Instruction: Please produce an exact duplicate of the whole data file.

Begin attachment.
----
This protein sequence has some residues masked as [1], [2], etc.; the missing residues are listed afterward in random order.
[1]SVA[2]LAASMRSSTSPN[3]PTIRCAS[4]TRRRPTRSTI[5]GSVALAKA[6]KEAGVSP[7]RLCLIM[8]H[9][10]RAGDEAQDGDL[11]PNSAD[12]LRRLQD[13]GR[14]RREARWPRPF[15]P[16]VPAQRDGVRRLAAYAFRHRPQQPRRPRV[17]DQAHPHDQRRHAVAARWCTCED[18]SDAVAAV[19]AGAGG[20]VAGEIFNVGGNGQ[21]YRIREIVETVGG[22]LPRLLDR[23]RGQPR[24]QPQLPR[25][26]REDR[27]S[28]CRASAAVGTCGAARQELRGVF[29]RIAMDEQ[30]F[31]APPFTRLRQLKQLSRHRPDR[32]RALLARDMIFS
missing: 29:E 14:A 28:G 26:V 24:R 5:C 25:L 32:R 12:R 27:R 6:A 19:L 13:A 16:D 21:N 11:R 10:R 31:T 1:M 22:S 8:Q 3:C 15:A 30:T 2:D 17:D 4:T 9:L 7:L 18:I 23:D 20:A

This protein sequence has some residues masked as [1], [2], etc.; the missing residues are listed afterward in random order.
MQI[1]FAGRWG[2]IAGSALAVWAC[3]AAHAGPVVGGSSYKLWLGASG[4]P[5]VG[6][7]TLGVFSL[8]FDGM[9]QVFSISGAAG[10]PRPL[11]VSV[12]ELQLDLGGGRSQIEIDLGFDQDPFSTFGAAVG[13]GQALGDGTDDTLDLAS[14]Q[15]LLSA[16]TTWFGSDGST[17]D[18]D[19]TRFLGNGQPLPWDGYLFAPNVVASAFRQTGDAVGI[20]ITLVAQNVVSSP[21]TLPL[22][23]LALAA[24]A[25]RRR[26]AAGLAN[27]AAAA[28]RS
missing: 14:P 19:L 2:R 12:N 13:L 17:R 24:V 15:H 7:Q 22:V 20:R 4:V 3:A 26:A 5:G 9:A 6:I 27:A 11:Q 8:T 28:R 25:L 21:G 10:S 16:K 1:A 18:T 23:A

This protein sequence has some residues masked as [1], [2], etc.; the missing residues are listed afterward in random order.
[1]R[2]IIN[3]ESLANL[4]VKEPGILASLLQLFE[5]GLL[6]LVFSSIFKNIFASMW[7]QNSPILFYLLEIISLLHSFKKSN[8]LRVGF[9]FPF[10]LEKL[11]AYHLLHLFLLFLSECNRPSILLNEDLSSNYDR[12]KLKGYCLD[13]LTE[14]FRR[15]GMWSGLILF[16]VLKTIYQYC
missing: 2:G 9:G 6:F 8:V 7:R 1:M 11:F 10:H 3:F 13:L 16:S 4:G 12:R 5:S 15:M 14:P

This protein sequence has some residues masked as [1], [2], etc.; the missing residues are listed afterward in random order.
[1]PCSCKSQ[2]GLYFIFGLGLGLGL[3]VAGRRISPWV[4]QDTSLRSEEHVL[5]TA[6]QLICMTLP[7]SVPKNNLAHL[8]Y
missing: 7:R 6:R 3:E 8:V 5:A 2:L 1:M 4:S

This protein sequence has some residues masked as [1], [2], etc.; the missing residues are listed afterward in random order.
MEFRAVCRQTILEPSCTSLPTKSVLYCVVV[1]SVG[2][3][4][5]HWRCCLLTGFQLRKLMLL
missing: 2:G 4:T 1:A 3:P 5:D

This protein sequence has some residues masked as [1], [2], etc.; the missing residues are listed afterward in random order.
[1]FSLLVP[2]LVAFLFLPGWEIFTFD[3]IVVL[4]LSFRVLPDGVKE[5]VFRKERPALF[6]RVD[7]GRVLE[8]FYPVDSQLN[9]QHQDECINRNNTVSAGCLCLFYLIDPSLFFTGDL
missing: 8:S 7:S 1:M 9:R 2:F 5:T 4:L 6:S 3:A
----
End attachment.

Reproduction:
This protein sequence has some residues masked as [1], [2], etc.; the missing residues are listed afterward in random order.
[1]SVA[2]LAASMRSSTSPN[3]PTIRCAS[4]TRRRPTRSTI[5]GSVALAKA[6]KEAGVSP[7]RLCLIM[8]H[9][10]RAGDEAQDGDL[11]PNSAD[12]LRRLQD[13]GR[14]RREARWPRPF[15]P[16]VPAQRDGVRRLAAYAFRHRPQQPRRPRV[17]DQAHPHDQRRHAVAARWCTCED[18]SDAVAAV[19]AGAGG[20]VAGEIFNVGGNGQ[21]YRIREIVETVGG[22]LPRLLDR[23]RGQPR[24]QPQLPR[25][26]REDR[27]S[28]CRASAAVGTCGAARQELRGVF[29]RIAMDEQ[30]F[31]APPFTRLRQLKQLSRHRPDR[32]RALLARDMIFS
missing: 29:E 14:A 28:G 26:V 24:R 5:C 25:L 32:R 12:R 27:R 6:A 19:L 13:A 16:D 21:N 11:R 10:R 31:T 1:M 22:S 8:Q 3:C 15:A 30:T 2:D 17:D 4:T 9:L 7:L 18:I 23:D 20:A

This protein sequence has some residues masked as [1], [2], etc.; the missing residues are listed afterward in random order.
MQI[1]FAGRWG[2]IAGSALAVWAC[3]AAHAGPVVGGSSYKLWLGASG[4]P[5]VG[6][7]TLGVFSL[8]FDGM[9]QVFSISGAAG[10]PRPL[11]VSV[12]ELQLDLGGGRSQIEIDLGFDQDPFSTFGAAVG[13]GQALGDGTDDTLDLAS[14]Q[15]LLSA[16]TTWFGSDGST[17]D[18]D[19]TRFLGNGQPLPWDGYLFAPNVVASAFRQTGDAVGI[20]ITLVAQNVVSSP[21]TLPL[22][23]LALAA[24]A[25]RRR[26]AAGLAN[27]AAAA[28]RS
missing: 14:P 19:L 2:R 12:N 13:L 17:R 24:V 15:H 7:Q 22:V 20:R 4:V 3:A 26:A 5:G 9:A 6:I 27:A 11:Q 8:T 28:R 25:L 21:G 10:S 16:K 1:A 18:T 23:A

This protein sequence has some residues masked as [1], [2], etc.; the missing residues are listed afterward in random order.
[1]R[2]IIN[3]ESLANL[4]VKEPGILASLLQLFE[5]GLL[6]LVFSSIFKNIFASMW[7]QNSPILFYLLEIISLLHSFKKSN[8]LRVGF[9]FPF[10]LEKL[11]AYHLLHLFLLFLSECNRPSILLNEDLSSNYDR[12]KLKGYCLD[13]LTE[14]FRR[15]GMWSGLILF[16]VLKTIYQYC
missing: 2:G 9:G 6:F 8:V 7:R 1:M 11:F 10:H 3:F 13:L 16:S 4:G 12:R 5:S 15:M 14:P

This protein sequence has some residues masked as [1], [2], etc.; the missing residues are listed afterward in random order.
[1]PCSCKSQ[2]GLYFIFGLGLGLGL[3]VAGRRISPWV[4]QDTSLRSEEHVL[5]TA[6]QLICMTLP[7]SVPKNNLAHL[8]Y
missing: 7:R 6:R 3:E 8:V 5:A 2:L 1:M 4:S

This protein sequence has some residues masked as [1], [2], etc.; the missing residues are listed afterward in random order.
MEFRAVCRQTILEPSCTSLPTKSVLYCVVV[1]SVG[2][3][4][5]HWRCCLLTGFQLRKLMLL
missing: 2:G 4:T 1:A 3:P 5:D

This protein sequence has some residues masked as [1], [2], etc.; the missing residues are listed afterward in random order.
[1]FSLLVP[2]LVAFLFLPGWEIFTFD[3]IVVL[4]LSFRVLPDGVKE[5]VFRKERPALF[6]RVD[7]GRVLE[8]FYPVDSQLN[9]QHQDECINRNNTVSAGCLCLFYLIDPSLFFTGDL
missing: 8:S 7:S 1:M 9:R 2:F 5:T 4:L 6:S 3:A